Currently Reading

What to Know About Your Workers and the Vaccine

Advertisement
Coronavirus Resources and Information

What to Know About Your Workers and the Vaccine


December 23, 2020
Vaccine
Photo: Trsakaoe

The U.S. Equal Opportunity Commission has confirmed what employment-law experts have theorized for some time: employers can legally mandate that workers get vaccinated against COVID-19. The only exception are religious beliefs or disabilities that may prohibit someone from receiving the vaccine. If that is the case, employers cannot outright fire an employee, but maintains a legal obligation to accommodate the decision. This could be remote work, unpaid leave, or a change in job duties, says MarketWatch. If an employer cannot accommodate, employers can refuse and legally exclude the employee from the workplace.

But the ability to bar an employee from the physical workplace doesn’t mean the employer can automatically fire the person: “Employers will need to determine if any other rights apply under the EEO laws or other federal, state, and local authorities,” the agency said.

Employers are limited in their ability to require medical exams, such as vision tests, blood and urine analyses and diagnostic procedures. But an employer-administered COVID-19 vaccination is not a medical examination, the EEOC said, because the employer isn’t asking for information about the worker’s current health status or impairments. (In contrast, an antibody test does constitute a medical exam under the Americans with Disabilities Act, according to the EEOC.)

Read More
 

Related Stories

Coronavirus Resources and Information

Pandemic Precautions for Home Builders: Keep or Purge?

Home builders appear ready to purge much of what they’ve done during the last 21 months or so, whether because they can or they no longer feel the need to keep them

New-Home Sales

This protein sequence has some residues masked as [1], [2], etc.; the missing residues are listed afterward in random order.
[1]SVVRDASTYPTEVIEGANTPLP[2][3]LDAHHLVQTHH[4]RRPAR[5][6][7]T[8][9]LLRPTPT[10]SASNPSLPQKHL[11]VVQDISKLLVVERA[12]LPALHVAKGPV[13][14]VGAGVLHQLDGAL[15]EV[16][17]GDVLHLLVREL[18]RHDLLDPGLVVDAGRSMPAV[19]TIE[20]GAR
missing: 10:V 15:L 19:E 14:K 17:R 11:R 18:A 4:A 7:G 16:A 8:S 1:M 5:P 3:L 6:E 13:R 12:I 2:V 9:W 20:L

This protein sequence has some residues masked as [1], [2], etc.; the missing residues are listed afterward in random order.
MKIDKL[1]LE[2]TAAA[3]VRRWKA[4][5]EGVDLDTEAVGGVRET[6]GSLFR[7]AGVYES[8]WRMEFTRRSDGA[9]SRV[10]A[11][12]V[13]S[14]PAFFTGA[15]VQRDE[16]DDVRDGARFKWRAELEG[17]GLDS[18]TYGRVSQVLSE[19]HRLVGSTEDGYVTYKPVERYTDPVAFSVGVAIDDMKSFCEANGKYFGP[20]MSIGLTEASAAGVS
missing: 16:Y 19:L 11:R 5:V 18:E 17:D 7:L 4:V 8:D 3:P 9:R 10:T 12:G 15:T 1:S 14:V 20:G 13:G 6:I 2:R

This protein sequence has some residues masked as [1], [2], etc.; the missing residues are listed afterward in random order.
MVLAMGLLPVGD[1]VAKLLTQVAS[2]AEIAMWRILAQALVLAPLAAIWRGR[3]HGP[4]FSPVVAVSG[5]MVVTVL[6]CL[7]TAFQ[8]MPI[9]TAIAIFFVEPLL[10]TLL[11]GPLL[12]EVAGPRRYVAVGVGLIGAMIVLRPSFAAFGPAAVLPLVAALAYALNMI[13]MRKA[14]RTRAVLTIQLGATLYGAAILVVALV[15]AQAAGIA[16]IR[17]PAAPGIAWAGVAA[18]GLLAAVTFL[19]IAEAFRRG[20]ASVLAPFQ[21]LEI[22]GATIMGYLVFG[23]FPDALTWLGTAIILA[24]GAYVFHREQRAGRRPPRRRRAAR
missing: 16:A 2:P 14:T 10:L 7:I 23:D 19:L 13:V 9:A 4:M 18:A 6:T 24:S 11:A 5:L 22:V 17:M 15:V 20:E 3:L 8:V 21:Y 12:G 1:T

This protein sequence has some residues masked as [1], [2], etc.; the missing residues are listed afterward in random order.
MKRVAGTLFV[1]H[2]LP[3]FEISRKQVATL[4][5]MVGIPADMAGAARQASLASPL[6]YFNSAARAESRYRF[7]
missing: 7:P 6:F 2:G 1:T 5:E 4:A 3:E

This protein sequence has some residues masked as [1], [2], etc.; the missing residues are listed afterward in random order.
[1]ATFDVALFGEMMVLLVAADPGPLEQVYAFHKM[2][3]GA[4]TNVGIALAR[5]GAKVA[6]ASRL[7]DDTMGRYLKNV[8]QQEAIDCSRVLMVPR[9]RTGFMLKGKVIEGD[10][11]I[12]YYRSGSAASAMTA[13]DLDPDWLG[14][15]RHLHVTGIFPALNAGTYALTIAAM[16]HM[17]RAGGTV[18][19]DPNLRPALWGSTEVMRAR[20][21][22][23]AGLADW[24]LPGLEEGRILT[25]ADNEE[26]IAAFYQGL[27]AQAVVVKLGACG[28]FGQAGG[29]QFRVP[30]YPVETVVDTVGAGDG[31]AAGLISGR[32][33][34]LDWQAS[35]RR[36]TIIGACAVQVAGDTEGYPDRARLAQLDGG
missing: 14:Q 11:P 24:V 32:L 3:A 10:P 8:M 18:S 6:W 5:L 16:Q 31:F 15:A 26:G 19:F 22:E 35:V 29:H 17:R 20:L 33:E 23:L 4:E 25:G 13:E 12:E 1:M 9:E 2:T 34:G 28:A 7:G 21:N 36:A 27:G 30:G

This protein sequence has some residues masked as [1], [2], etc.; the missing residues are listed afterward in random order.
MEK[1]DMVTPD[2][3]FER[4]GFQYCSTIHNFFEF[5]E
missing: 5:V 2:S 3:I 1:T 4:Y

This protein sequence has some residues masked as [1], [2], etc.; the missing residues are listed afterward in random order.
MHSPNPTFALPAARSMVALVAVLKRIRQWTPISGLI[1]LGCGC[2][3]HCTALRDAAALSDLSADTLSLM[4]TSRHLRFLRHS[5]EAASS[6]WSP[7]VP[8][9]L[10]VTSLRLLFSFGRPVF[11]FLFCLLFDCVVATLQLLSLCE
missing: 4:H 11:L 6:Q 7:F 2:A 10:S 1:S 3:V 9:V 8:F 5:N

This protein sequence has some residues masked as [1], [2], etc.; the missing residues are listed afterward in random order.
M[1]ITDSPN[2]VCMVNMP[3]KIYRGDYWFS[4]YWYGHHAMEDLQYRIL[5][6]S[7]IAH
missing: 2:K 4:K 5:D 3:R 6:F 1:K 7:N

How Omicron Could Affect Homebuying in 2022

Even a new infectious variant can’t slow demand in a record-breaking housing market

Market Data + Trends

2021 Census Data Reveals Historically Small Population Gains

The US population grew at its slowest pace in recorded history during the COVID pandemic

Advertisement
Advertisement

More in Category




Advertisement
Advertisement

Create an account

By creating an account, you agree to Pro Builder's terms of service and privacy policy.


Daily Feed Newsletter

Get Pro Builder in your inbox

Each day, Pro Builder's editors assemble the latest breaking industry news, hottest trends, and most relevant research, delivered to your inbox.

Save the stories you care about

Lorem ipsum dolor sit amet lorem ipsum dolor sit amet lorem ipsum dolor sit amet.

The bookmark icon allows you to save any story to your account to read it later
Tap it once to save, and tap it again to unsave

It looks like you’re using an ad-blocker!

Pro Builder is an advertisting supported site and we noticed you have ad-blocking enabled in your browser. There are two ways you can keep reading:

Disable your ad-blocker
Disable now
Subscribe to Pro Builder
Subscribe
Already a member? Sign in
Become a Member

Subscribe to Pro Builder for unlimited access

Lorem ipsum dolor sit amet, consectetur adipisicing elit, sed do eiusmod tempor incididunt ut labore et dolore magna aliqua.